Miscellaneous Documents

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Page last updated Friday, April 04, 2008


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1. First, some old British ID and travel documents - note that picture ID was not always part of the format and that a first name was referred to, presumptuously, as a "Christian" name.

WWII National Registration card - cover

WWII National Registration card - contents

Another Nat Reg card

The inside of the previous NR card.

Les.Godfrey's travel ID card

The same travel ID card cover

Irene Godfrey's(Miller) passport for her journeys to Belgium


1b. The following images are of Louisa Mary Reid's passport - which is of interest because it was issued by the British Foreign Office in 1921 - shortly before partition of Ireland and formation of the Republic of Ireland. Today, Louisa's home, Donegal, is in the Republic.

The other interesting note is that the passport is almost double the size of a typical passport today and constructed 'map style' - that is it has no pages in the conventional sense but is one large sheet folded into ten sections.

Louisa Mary Reid's passport

The front cover

More information here about the Sec.of State (Lord Curzon) than there is about Louisa!



2. Some show programmes from Daphne Miles' (Dorothy Miller) career.


Leaflet announcing the HRH show.

The logo of the Harlequins revue group


3. Miscellaneous items of interest.

1a. Fredk Jos Carwardines home street - Tomlins Grove, London. photo ca.1907

1b. Same street, same view today. Not much change - except fot the cars!

2. A 1946 letter from Arthur Carwardine to Daphne (Dorothy Miller)

3a. Page 1 of a letter from Arthur's Father

3b. Page 2 of the same letter. Not clear to whom he wrote but probably to his first cousins - Adeline & sisters.

Inside the cover of a Carwardine family bible - 19th century.


4.Armorial identities and family crests.

First some general comments - although various images below relate to some of our family names, don't get too excited, you're probably not directly related to some old aristocratic family. For example a person's second name might be Windsor (have a look in the phone book, there are a lot of Windsors around) but it is hardly likely that they are cousin to the British Monarch.  So I regard these images as just a bit of fun not to be taken too seriously by us.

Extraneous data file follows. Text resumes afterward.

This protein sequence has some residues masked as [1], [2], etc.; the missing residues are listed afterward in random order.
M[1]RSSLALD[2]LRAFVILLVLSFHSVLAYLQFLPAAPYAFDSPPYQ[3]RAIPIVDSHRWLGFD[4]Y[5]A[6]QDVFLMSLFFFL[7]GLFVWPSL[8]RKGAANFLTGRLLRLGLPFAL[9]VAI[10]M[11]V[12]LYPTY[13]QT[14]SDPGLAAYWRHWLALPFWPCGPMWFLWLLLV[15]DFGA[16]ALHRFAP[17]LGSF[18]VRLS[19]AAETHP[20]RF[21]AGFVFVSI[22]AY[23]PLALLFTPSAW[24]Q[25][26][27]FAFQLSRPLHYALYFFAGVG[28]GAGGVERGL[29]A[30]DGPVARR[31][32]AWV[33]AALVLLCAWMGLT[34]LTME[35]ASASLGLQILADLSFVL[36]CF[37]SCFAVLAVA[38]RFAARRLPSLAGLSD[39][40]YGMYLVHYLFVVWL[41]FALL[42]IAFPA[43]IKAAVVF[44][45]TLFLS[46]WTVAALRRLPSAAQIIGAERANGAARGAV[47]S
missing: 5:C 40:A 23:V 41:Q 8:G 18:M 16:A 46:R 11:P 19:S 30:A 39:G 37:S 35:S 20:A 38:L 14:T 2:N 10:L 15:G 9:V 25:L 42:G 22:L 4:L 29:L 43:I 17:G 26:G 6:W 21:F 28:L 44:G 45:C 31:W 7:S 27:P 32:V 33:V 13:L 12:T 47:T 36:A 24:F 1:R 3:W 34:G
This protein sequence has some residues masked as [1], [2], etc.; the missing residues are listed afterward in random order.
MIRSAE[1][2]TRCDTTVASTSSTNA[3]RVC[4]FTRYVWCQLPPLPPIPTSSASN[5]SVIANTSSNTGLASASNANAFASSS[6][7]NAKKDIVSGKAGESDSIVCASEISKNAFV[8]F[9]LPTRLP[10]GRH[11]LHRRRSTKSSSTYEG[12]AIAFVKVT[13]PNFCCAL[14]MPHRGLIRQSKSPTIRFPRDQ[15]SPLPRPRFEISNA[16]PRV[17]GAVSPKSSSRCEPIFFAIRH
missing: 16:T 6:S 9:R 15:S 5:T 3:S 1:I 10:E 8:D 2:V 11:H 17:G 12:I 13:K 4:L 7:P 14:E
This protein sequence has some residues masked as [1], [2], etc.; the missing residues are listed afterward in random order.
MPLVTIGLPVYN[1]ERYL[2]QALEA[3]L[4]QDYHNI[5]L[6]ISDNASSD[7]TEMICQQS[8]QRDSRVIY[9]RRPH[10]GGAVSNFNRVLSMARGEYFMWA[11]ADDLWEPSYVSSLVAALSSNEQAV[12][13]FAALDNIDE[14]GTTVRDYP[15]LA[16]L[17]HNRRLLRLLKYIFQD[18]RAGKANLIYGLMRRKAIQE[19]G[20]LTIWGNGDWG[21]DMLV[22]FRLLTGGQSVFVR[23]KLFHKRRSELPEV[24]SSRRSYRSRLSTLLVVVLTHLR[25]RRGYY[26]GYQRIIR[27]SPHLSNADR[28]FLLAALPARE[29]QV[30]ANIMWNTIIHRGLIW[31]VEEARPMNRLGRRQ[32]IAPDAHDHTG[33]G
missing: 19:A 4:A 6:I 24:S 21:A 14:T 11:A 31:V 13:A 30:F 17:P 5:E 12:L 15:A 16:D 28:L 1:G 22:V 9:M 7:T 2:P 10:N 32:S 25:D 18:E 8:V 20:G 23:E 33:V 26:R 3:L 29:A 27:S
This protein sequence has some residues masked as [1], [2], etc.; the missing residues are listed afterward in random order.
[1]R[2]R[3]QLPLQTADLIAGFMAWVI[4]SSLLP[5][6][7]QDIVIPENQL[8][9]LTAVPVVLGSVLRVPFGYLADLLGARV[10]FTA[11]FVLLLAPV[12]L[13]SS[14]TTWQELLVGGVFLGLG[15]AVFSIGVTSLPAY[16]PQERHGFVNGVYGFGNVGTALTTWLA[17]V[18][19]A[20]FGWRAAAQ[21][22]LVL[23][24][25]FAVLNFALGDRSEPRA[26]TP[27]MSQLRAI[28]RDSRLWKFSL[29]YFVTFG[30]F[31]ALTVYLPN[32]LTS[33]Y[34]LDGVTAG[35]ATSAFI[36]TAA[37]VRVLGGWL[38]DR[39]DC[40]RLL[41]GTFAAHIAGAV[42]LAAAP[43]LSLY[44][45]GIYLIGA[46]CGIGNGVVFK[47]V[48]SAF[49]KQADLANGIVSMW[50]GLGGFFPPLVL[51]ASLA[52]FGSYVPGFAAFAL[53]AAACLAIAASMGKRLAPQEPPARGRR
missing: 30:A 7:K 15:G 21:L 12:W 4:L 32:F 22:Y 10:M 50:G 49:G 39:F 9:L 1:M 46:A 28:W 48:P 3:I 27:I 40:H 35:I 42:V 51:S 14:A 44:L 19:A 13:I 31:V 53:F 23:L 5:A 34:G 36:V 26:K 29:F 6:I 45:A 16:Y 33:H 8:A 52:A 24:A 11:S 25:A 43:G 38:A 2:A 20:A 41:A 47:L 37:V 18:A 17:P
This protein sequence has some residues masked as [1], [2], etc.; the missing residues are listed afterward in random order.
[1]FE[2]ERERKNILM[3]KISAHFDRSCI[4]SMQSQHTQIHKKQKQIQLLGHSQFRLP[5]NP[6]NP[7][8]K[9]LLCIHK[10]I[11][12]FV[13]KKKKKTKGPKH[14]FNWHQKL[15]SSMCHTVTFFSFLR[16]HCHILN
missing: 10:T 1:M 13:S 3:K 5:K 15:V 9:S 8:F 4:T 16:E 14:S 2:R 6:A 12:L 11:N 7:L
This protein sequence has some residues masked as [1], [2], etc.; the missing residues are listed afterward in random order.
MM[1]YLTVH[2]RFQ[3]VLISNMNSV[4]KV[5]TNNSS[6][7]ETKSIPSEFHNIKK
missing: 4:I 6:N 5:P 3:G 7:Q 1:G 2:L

If you want a good summary of the history of armorial crests, have a look at this web site: http://www.heraldryclipart.com/history-heraldry.html

1. A version of the Carwardine arms by the Swyrich Corporation.

2. It has been noted that Carwardine was another spelling variant of a name that appears variously as Cardin (or-en,-on), Carwarden & Carwardyne.

3. Do the crests have a wolf or a dog & is it holding an arrow or shot through the neck?

4. An Evans crest also from Swyrich

5.This Evans Blazon of Arms is by Bob Minor. It has a Welsh Motto.

6. See comments below about this Piffe family crest

7. A Swyrich version of the Godfrey arms

8. This version of the Godfrey arms is by Macaulay Mann - note the Latin inscription. The birds are pelicans by the way.

Some additional Comments on the picture 6 above, relating to the Piff(e) crest, were added by Robin Godfrey, as follows:


I had contacted Anthony Davis in 1994 who, like myself at the time, was a member of the Gloucestershire Family History Society.  In one of the journals, I noted he was interested in the names Davis, Carwardine and Piffe.  I contacted him and discovered that we were in fact related. His great grandfather Richard Holbeach Davis, married Ellen Judith Carwardine.(see Carwardine family trees on this web site)


Part of Tony's investigations led him into communications with a man named Reginald Piff who wrote an interesting letter about the Piffe/Piff family with family trees, one showing the marriage of Mary Ann Piffe and James Carwardine (also see Carwardine family trees on this web site)  Also in his letter he quotes:


"......among her aunt's possessions a painting of the Piff(e) family heraldic device of which I enclose a photocopy of a sketch I made from details she supplied me with.  It would appear that the 'E' had been painted on subsequently.  The symbols on the coat of arms indicate it being applicable to a second son with naval connections.  I approached the college of Heraldry with a view to having it authenticated but as they required a fee of 200 I did not proceed." 
Another interesting snippet from his letter:   "A Ronald Piff rang me way back in 1978 to say that a retired Colonel, an historian, who had a retreat in the Cotswolds, had told him that the name of Piff(e) is connected with Kenilworth Castle in the 12th century and came over to England with the Normans (dePiffe?)...."

5. Trains and boats and planes

From time to time these feature in the family past and this section has a selection of related photos and documents.

Members of the Carwardine family had emigrated to the USA in the late 19th century  -  some to stay some to return.  The precise reasons for these major family decisions are not precisely known (readers may have some further data on this and are encouraged to email   so that this site can be updated) but some information exists and the images below are of interest.

First, the journey to the USA by Reginald Miller, his wife Adeline and eldest son Leslie.  I believe that their intention was to settle in the USA but clearly something did not work for them and they returned (when and on what ship?)

(Click on the image to enlarge it)


Registry record of the SS Belgian Land (?)

Photo of the SS Belgenland - is this the same ship (?)

It is an assumption that these are the same ship although the first is listed as "SS Belgian Land".  Researches cannot uncover a ship with this name at that time.  The image on the document by the way is a standard image not one of the ship listed.